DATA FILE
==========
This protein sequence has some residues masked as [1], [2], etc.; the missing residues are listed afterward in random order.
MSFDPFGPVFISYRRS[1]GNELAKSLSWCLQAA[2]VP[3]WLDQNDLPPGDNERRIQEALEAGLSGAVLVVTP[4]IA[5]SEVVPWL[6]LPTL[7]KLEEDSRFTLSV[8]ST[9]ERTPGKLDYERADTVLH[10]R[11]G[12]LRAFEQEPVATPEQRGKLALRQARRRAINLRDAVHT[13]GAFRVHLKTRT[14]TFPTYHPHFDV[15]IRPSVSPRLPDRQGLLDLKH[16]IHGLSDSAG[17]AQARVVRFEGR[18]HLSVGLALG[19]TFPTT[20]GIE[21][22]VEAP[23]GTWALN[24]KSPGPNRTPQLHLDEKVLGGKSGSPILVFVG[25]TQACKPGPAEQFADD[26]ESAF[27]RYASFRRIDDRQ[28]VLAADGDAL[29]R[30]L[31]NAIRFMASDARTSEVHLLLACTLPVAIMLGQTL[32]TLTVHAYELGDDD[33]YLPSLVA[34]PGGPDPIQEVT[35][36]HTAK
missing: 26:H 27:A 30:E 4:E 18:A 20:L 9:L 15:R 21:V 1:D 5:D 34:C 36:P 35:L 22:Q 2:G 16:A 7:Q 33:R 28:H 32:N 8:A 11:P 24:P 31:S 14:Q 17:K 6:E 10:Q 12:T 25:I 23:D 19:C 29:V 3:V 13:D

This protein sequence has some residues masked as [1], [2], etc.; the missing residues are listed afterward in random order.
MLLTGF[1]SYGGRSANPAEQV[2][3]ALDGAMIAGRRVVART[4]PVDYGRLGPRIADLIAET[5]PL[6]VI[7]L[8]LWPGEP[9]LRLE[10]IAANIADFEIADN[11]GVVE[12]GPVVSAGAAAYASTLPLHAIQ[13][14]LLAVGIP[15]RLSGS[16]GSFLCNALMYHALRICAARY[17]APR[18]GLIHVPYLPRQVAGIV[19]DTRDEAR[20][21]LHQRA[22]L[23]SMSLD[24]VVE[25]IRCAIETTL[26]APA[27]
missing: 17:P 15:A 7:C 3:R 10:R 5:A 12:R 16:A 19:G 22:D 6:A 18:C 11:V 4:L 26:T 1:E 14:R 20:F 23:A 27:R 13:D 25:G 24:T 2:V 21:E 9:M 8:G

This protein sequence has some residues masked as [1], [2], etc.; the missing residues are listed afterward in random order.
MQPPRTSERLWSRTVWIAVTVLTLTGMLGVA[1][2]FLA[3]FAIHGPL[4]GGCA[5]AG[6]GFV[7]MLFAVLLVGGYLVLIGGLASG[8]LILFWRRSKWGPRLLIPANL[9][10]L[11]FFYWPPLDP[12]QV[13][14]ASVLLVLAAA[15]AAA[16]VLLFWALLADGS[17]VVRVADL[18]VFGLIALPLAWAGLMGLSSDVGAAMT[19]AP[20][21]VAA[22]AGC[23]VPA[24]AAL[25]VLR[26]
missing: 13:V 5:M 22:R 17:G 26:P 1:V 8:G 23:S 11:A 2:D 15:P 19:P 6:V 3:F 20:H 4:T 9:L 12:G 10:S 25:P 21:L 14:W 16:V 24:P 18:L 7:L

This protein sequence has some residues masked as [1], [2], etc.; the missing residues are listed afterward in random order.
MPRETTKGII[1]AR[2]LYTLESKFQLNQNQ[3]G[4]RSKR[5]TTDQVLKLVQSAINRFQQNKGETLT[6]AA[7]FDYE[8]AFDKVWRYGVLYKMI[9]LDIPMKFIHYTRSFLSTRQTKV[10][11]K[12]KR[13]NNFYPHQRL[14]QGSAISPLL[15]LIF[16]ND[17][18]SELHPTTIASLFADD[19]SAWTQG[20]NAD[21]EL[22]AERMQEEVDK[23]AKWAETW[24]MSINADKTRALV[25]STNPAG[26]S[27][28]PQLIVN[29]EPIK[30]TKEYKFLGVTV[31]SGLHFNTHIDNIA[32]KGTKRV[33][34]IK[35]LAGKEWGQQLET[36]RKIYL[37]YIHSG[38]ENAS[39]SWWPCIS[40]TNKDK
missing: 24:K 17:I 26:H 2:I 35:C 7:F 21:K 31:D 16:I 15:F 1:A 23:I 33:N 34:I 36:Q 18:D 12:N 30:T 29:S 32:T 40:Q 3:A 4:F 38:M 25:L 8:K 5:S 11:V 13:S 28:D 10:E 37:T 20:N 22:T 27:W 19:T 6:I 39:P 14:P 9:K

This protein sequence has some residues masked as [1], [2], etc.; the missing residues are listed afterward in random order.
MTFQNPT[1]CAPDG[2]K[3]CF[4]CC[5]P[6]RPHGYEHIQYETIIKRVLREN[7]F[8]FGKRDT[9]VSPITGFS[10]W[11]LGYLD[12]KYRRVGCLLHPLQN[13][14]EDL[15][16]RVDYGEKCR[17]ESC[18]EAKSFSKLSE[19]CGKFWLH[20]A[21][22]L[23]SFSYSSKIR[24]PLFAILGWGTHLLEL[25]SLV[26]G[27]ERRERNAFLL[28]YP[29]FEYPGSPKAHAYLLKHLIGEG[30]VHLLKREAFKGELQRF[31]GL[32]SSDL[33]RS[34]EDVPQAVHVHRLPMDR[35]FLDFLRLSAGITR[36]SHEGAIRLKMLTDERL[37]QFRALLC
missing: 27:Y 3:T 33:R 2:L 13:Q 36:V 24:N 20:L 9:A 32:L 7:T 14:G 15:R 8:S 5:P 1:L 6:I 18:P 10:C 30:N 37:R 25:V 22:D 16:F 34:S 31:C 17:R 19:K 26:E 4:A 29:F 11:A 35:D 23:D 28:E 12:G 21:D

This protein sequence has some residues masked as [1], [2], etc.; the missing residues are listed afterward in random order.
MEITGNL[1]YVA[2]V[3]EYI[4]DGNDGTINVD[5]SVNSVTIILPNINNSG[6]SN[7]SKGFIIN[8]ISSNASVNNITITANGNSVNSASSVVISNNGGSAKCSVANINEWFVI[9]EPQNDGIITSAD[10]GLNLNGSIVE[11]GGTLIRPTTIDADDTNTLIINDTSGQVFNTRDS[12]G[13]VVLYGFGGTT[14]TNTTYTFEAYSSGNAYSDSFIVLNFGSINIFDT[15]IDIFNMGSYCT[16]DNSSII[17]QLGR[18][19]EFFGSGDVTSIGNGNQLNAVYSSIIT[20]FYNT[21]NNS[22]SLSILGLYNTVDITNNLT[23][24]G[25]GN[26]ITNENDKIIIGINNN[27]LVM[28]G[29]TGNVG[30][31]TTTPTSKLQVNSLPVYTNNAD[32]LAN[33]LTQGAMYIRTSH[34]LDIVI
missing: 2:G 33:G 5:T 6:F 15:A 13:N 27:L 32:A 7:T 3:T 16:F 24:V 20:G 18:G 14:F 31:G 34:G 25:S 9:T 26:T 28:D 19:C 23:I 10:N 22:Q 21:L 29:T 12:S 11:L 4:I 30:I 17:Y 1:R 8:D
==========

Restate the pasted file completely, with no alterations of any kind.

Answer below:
This protein sequence has some residues masked as [1], [2], etc.; the missing residues are listed afterward in random order.
MSFDPFGPVFISYRRS[1]GNELAKSLSWCLQAA[2]VP[3]WLDQNDLPPGDNERRIQEALEAGLSGAVLVVTP[4]IA[5]SEVVPWL[6]LPTL[7]KLEEDSRFTLSV[8]ST[9]ERTPGKLDYERADTVLH[10]R[11]G[12]LRAFEQEPVATPEQRGKLALRQARRRAINLRDAVHT[13]GAFRVHLKTRT[14]TFPTYHPHFDV[15]IRPSVSPRLPDRQGLLDLKH[16]IHGLSDSAG[17]AQARVVRFEGR[18]HLSVGLALG[19]TFPTT[20]GIE[21][22]VEAP[23]GTWALN[24]KSPGPNRTPQLHLDEKVLGGKSGSPILVFVG[25]TQACKPGPAEQFADD[26]ESAF[27]RYASFRRIDDRQ[28]VLAADGDAL[29]R[30]L[31]NAIRFMASDARTSEVHLLLACTLPVAIMLGQTL[32]TLTVHAYELGDDD[33]YLPSLVA[34]PGGPDPIQEVT[35][36]HTAK
missing: 26:H 27:A 30:E 4:E 18:A 20:L 9:L 15:R 21:V 1:D 5:D 34:C 36:P 35:L 22:Q 2:G 16:A 7:Q 33:R 28:H 32:N 8:A 11:P 24:P 31:S 14:Q 17:K 6:E 10:Q 12:T 25:I 23:D 19:C 29:V 3:V 13:D

This protein sequence has some residues masked as [1], [2], etc.; the missing residues are listed afterward in random order.
MLLTGF[1]SYGGRSANPAEQV[2][3]ALDGAMIAGRRVVART[4]PVDYGRLGPRIADLIAET[5]PL[6]VI[7]L[8]LWPGEP[9]LRLE[10]IAANIADFEIADN[11]GVVE[12]GPVVSAGAAAYASTLPLHAIQ[13][14]LLAVGIP[15]RLSGS[16]GSFLCNALMYHALRICAARY[17]APR[18]GLIHVPYLPRQVAGIV[19]DTRDEAR[20][21]LHQRA[22]L[23]SMSLD[24]VVE[25]IRCAIETTL[26]APA[27]
missing: 17:P 15:A 7:C 3:R 10:R 5:A 12:R 16:A 19:G 22:D 6:A 18:C 11:V 4:L 26:T 1:E 14:R 20:F 23:A 27:R 13:D 25:G 24:T 2:V 21:E 9:M 8:G

This protein sequence has some residues masked as [1], [2], etc.; the missing residues are listed afterward in random order.
MQPPRTSERLWSRTVWIAVTVLTLTGMLGVA[1][2]FLA[3]FAIHGPL[4]GGCA[5]AG[6]GFV[7]MLFAVLLVGGYLVLIGGLASG[8]LILFWRRSKWGPRLLIPANL[9][10]L[11]FFYWPPLDP[12]QV[13][14]ASVLLVLAAA[15]AAA[16]VLLFWALLADGS[17]VVRVADL[18]VFGLIALPLAWAGLMGLSSDVGAAMT[19]AP[20][21]VAA[22]AGC[23]VPA[24]AAL[25]VLR[26]
missing: 13:V 5:M 22:R 17:G 26:P 1:V 8:G 23:S 11:A 2:D 15:P 19:P 6:V 3:F 20:H 4:T 9:L 12:G 10:S 25:P 21:L 14:W 16:V 24:P 18:L 7:L

This protein sequence has some residues masked as [1], [2], etc.; the missing residues are listed afterward in random order.
MPRETTKGII[1]AR[2]LYTLESKFQLNQNQ[3]G[4]RSKR[5]TTDQVLKLVQSAINRFQQNKGETLT[6]AA[7]FDYE[8]AFDKVWRYGVLYKMI[9]LDIPMKFIHYTRSFLSTRQTKV[10][11]K[12]KR[13]NNFYPHQRL[14]QGSAISPLL[15]LIF[16]ND[17][18]SELHPTTIASLFADD[19]SAWTQG[20]NAD[21]EL[22]AERMQEEVDK[23]AKWAETW[24]MSINADKTRALV[25]STNPAG[26]S[27][28]PQLIVN[29]EPIK[30]TKEYKFLGVTV[31]SGLHFNTHIDNIA[32]KGTKRV[33][34]IK[35]LAGKEWGQQLET[36]RKIYL[37]YIHSG[38]ENAS[39]SWWPCIS[40]TNKDK
missing: 24:K 17:I 26:H 2:I 35:C 7:F 21:K 31:D 16:I 15:F 1:A 23:I 33:N 34:I 36:Q 18:D 12:N 30:T 29:S 32:T 40:Q 3:A 4:F 38:M 25:L 8:K 5:S 11:V 13:S 28:D 10:E 37:T 20:N 22:T 27:W 19:T 6:I 39:P 14:P 9:K

This protein sequence has some residues masked as [1], [2], etc.; the missing residues are listed afterward in random order.
MTFQNPT[1]CAPDG[2]K[3]CF[4]CC[5]P[6]RPHGYEHIQYETIIKRVLREN[7]F[8]FGKRDT[9]VSPITGFS[10]W[11]LGYLD[12]KYRRVGCLLHPLQN[13][14]EDL[15][16]RVDYGEKCR[17]ESC[18]EAKSFSKLSE[19]CGKFWLH[20]A[21][22]L[23]SFSYSSKIR[24]PLFAILGWGTHLLEL[25]SLV[26]G[27]ERRERNAFLL[28]YP[29]FEYPGSPKAHAYLLKHLIGEG[30]VHLLKREAFKGELQRF[31]GL[32]SSDL[33]RS[34]EDVPQAVHVHRLPMDR[35]FLDFLRLSAGITR[36]SHEGAIRLKMLTDERL[37]QFRALLC
missing: 27:Y 3:T 33:R 2:L 13:Q 36:V 24:N 20:L 9:A 32:L 7:T 14:G 15:R 8:S 5:P 1:L 6:I 18:P 10:C 30:N 37:R 25:V 22:D 16:F 34:S 31:C 17:R 19:K 26:E 4:A 29:F 11:A 35:D 23:D 28:E 12:G 21:D

This protein sequence has some residues masked as [1], [2], etc.; the missing residues are listed afterward in random order.
MEITGNL[1]YVA[2]V[3]EYI[4]DGNDGTINVD[5]SVNSVTIILPNINNSG[6]SN[7]SKGFIIN[8]ISSNASVNNITITANGNSVNSASSVVISNNGGSAKCSVANINEWFVI[9]EPQNDGIITSAD[10]GLNLNGSIVE[11]GGTLIRPTTIDADDTNTLIINDTSGQVFNTRDS[12]G[13]VVLYGFGGTT[14]TNTTYTFEAYSSGNAYSDSFIVLNFGSINIFDT[15]IDIFNMGSYCT[16]DNSSII[17]QLGR[18][19]EFFGSGDVTSIGNGNQLNAVYSSIIT[20]FYNT[21]NNS[22]SLSILGLYNTVDITNNLT[23][24]G[25]GN[26]ITNENDKIIIGINNN[27]LVM[28]G[29]TGNVG[30][31]TTTPTSKLQVNSLPVYTNNAD[32]LAN[33]LTQGAMYIRTSH[34]LDIVI
missing: 2:G 33:G 5:T 6:F 15:A 13:N 27:L 32:A 7:T 3:T 16:F 24:V 20:G 18:G 14:F 31:G 34:G 25:S 9:T 26:T 28:D 19:C 23:I 10:N 22:Q 21:L 29:T 12:S 11:L 4:I 30:I 17:Y 1:R 8:D